Sector Update | 22 November 2019
Oil & Gas
Oil & Gas
Glut in refining suppresses GRMs
Singapore (SG) GRM shot up during 2QFY20 due to rise in petrol and FO cracks
averaging USD6.3/bbl for the quarter. Continued demand
weakness combined with normalization of FO supply resulted in SG GRM
declining to USD4.1/bbl and USD1.7/bbl in Oct’19 and Nov’19 YTD, respectively,
from USD7.6/bbl in Sep’19.
We estimate that a total of 2.6mnbopd of refining capacity came online in 2019
against incremental demand of 0.8mnbopd (revised down from 1.1mnbopd at
the start of the year).
In absence of global recovery,
we anticipate that GRMs would remain
suppressed for few more months
in lieu of incremental refining capacity
Refiners add to the glut
Our earlier BPCL update
At the beginning of 2019, IEA forecasted incremental demand of 1.4mnbopd of
oil consumption; it was revised down to 1.0mnbopd in their latest report.
At the start of 2019, IEA anticipated incremental capacity addition of
2.6mnbopd while our research shows that the said capacity has already come
up. Even though it is less than IEA’s forecast, it is much ahead of the incremental
To make matters worse, Chinese teapot refineries have ramped up their
utilization rate to ~67% vis-à-vis 61% in Oct-Nov’18 as the country increased
crude oil import quotas for the former in 2019.
The higher capacity addition in 2019 is also a response to the higher diesel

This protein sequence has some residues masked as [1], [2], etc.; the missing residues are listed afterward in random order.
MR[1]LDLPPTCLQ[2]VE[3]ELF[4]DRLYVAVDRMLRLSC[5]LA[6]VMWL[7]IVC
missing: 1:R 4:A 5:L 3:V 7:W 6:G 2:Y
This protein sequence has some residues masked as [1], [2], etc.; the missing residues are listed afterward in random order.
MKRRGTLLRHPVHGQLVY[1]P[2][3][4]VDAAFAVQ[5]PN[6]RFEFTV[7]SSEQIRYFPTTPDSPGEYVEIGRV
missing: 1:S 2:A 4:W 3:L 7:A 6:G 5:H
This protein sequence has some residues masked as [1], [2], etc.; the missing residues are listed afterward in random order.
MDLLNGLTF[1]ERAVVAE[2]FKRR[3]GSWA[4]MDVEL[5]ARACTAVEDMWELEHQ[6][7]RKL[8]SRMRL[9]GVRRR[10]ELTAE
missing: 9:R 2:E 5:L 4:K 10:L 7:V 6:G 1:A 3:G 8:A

demand post implementation of IMO 2020.
IMO 2020 boost to GRM – a mirage!
With incremental demand of 2.0mnbopd of diesel as a result of IMO 2020, it
was anticipated that diesel cracks would jump sharply. Most also believed that
GRMs would spurt.
On the contrary, our belief was that although diesel cracks might improve, there
would be no commensurate demand for the higher production of other refinery
products. As a result, GRMs may not improve. However, refiners would still
benefit through higher utilization of their assets.
Despite IMO just 50 days away, diesel cracks have failed miserably to revive in
line with the street expectation of USD25-30/bbl (link) (~USD11/bbl for Nov’19
YTD v/s USD14/bbl in 2QFY19). More importantly, the forward curve for diesel
depicts an incapacitated scenario of a mere USD14-16/bbl.
We believe that as low GRMs persist, higher cost refiners would close their
operations and SG GRM would revert to the long-term average of USD5-6/bbl.
Swarnendu Bhushan- Research Analyst
(Swarnendu.Bhushan@MotilalOswal.com); +91 22 6129 1529
Sarfraz Bhimani - Research Analyst
(Sarfraz.Bhimani@MotilalOswal.com); +91 22 6129 1566
22 November 2019
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